Old Soldiers Sometimes Lie

Old Soldiers Sometimes Lie

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On November 14, 1947, two years after the war, General Douglas MacArthur met in private with Emperor Hirohito. They spoke for ninety minutes. To this day, there is no official record of what was discussed. Over five decades ago, MacArthur permitted General Tomayuki Yamashita to be executed for alleged war crimes. Now, Yamashita's granddaughter is determined to clear his name, even if it means unravelling a web of deceit and corruption that may stretch back to the Emperor himself-and a secret pact between Hirohito and MacArthur. Old Soldiers Sometimes Lie raises disturbing questions about what truly went on in the Pacific in the shadowy years following World War II. A former counterintelligence agent, as well as an award-winning author of espionage thrillers, Richard Hoyt pulls together disparate threads of historical fact and rumor to weave a gripping novel of intrigue and conspiracy in high places.
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Product details

  • Paperback | 384 pages
  • 100.6 x 181.4 x 26.7mm | 185.98g
  • St Martin's Press
  • New York, United States
  • English
  • 0765342251
  • 9780765342256

Review quote

"Just when it seems that...the Vietnam war was an impossible subject...Vivienne makes us remember that, for a good writer, any subject is possible."
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About Richard Hoyt

Richard Hoyt, a graduate of the University of Oregon, is a former fellow of the Washington Journalism Center and holds a Ph.D. in American studies from the University of Hawaii. He served as U.S. army counterintelligence agent, wrote for daily newspapers in Honolulu, and was a stringer for "Newsweek "magazine. He taught journalism at the University of Maryland and at Lewis and Clark College, Portland, Or. Hoyt is the author of the John Denson mysteries, the James Burlane thrillers and numerous other novels of adventure, espionage and suspense including two under the pseudonym of Nicholas van Pelt. In researching and writing in more than two dozen countries in Europe, Latin America, and Asia, he has ridden trains across the Soviet Union and riverboats down the Amazon. He now lives in the Philippines.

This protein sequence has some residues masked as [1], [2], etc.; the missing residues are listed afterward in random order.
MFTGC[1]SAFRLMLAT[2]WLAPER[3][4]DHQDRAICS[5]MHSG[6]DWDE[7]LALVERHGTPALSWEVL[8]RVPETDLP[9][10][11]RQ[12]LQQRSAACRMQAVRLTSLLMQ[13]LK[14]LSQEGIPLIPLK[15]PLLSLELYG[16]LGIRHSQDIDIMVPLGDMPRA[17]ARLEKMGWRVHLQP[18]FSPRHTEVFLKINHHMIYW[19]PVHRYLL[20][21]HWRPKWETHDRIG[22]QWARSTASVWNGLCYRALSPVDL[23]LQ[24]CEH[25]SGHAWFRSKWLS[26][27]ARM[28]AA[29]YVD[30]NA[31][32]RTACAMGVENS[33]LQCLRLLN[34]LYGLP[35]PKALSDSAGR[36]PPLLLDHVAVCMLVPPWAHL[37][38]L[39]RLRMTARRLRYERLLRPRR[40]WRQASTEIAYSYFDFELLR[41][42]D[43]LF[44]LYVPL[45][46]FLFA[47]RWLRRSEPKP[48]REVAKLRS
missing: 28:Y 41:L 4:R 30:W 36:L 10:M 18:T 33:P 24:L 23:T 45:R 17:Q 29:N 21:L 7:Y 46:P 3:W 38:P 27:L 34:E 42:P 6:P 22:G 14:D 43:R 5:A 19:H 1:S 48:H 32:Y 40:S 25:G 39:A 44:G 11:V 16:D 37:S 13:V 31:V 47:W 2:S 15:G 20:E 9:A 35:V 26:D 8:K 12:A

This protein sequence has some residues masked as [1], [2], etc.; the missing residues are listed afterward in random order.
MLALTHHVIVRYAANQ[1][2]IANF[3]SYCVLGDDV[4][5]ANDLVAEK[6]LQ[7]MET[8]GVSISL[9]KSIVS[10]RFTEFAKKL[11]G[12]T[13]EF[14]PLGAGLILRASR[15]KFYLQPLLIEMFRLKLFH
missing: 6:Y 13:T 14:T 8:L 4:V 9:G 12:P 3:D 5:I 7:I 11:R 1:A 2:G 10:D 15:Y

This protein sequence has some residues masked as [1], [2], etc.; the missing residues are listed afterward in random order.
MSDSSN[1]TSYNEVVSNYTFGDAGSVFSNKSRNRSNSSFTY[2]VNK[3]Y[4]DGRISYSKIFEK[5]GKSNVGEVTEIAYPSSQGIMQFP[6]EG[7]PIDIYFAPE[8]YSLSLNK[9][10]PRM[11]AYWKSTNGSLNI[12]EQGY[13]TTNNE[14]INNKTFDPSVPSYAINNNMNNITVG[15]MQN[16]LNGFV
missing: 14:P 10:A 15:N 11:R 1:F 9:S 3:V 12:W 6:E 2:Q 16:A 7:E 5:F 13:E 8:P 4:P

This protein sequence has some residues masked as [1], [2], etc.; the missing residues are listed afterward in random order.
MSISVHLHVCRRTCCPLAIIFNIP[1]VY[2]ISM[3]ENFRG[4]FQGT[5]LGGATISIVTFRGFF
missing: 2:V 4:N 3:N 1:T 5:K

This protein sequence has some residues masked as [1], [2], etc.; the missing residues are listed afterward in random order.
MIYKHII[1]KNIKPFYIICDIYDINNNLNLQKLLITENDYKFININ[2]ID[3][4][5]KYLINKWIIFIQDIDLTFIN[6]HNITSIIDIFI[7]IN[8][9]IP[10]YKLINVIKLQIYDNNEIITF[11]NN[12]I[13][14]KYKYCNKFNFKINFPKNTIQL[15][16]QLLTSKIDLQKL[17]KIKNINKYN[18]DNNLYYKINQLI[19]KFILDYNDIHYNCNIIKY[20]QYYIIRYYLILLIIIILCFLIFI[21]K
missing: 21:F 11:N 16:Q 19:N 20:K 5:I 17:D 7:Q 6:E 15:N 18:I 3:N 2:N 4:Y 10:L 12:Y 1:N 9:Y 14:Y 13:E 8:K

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Rating details

4 ratings
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3 25% (1)
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1 25% (1)
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